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Help a brother out! Writing a Warhammer-related paper for Uni and I need your input.


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Greetings, fellow hobbyists!


As the title says, I'm writing a research paper for a subject at the university (anthropology student), and hearing about your experience with a couple of hobby-related topics would be incredibly helpful. I'd especially love to hear about the experiences of long-standing veterans, but anybody's input would be greatly appreciated nevertheless. The things I'd like to know about are:

-How did you get into warhammer? How old were you when you got in? What drew you to the worlds of warhammer?

-If you have children (or know about fellow hobbyists with kids), did you try to get them interested in the hobby in any way? Did your hobbying catch their attention spontaneously?

-What are your personal thoughts on the Warhammer: Adventures series? Have you bought of any of the books for your kids (or those of friends, relatives etc)? Do you know about any parents/kids who bought/received Warhammer:Adventures books without being a hobbyist themselves? If the answer to any of the latter is yes, how did the kids react to these books?

Thanks for taking a moment to read this post, and I'm looking forward to hopefully hearing from you!


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I got into it in middle school, right around 2000 I think. A friend of mine played it and got me interested. Though I was mostly just a kid messing around for a while and it wasn't until the 2010s that I would have actual armies fighting off in full games.

Two other guys in my gaming group have kids, both of them have/are introducing them to Warhammer. One of them gets the WH: Adventures content for his kids. From previous experience I would say that almost every parent I have met who plays has also made an effort to introduce their kids to the hobby.

Edited by NinthMusketeer
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I began playing in 2010 just after high school. I had played the Dawn of War video game for a while not realizing that it was based on the tabletop game. Guy in my gamers club showed me 40k and I related to it so well because of the video game. Played that for about 7 years then AoS 2.0 came out and a new friend introduced me. I like the setting, aesthetic, and rules more in AoS than 40k.


Dont have kids so I cant really answer your other questions.

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I began collecting and painting (very basically) Airfix Napoleonic figures in about 1972, then discovered and read The Lord of the Rings a year later (aged 10), which gave me the Fantasy fiction bug.  I branched into colllecting English Civil War metal models, but my first fantasy models were LOTR Minifigs models, I think advertised in an Historical Wargaming magazine, about 1977 (?), and coincided with someone at school getting a D&D set, which meant using models to represent fantasy creatures on the table for the first time.  I think I found Warhammer through White Dwarf magazine not long after (still have a few of the early copies but earliest one I can still find is no 48).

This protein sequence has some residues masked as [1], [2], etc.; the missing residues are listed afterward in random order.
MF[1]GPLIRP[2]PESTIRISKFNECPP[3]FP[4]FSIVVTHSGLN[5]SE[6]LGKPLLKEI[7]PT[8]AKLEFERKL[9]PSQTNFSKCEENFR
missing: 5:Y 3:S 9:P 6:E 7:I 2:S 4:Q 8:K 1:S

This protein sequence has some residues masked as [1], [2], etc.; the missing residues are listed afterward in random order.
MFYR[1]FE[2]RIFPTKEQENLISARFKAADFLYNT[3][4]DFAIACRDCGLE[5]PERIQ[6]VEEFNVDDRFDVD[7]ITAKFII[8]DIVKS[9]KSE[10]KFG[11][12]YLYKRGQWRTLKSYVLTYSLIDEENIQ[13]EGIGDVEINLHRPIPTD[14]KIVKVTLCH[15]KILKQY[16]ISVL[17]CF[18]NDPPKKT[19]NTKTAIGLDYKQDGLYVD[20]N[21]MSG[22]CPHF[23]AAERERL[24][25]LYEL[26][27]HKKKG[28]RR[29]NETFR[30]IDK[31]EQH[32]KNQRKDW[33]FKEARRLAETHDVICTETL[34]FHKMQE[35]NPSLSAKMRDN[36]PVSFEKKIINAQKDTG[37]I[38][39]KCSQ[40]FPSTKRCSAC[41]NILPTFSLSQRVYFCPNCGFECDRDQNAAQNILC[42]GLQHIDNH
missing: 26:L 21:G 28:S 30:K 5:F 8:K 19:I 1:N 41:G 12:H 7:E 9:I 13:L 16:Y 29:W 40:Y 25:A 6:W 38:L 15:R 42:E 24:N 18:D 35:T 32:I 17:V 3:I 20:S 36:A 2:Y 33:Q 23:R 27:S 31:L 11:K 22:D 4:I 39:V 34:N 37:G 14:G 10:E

This meant I could combine the fun of collecting an army with my love of the Fantasy genre and set me on the path to collecting and painting Citadel miniatures, mostly ordered by post until a shop opened up nearby.  Actually playing the game was not so important, partly because finding opponents back then was not easy but also I didn't find the rules system particularly fun or easy to use.  

My collecting and painting tailed off during 4th edition, but never completely ceased.  Life, marriage, a child and work all meant that hobby often took a back seat.  My hobby itch was largely taken up by Tabletop Role-playing and LARP - and reading of course.

Decided to get back into wargaming during 8th edition, then came End Times followed by AOS.  It turned out that AOS was the system I'd wished for a long time ago and has really invigorated my passion for wargaming.  I can honestly say I have played the game far more since AOS than I ever did before.

My child was an adult by the time I got back into the wargaming hobby, though I have introduced them to fantasy fiction over the years, and they have dabbled in role-playing,  so I haven't failed completely.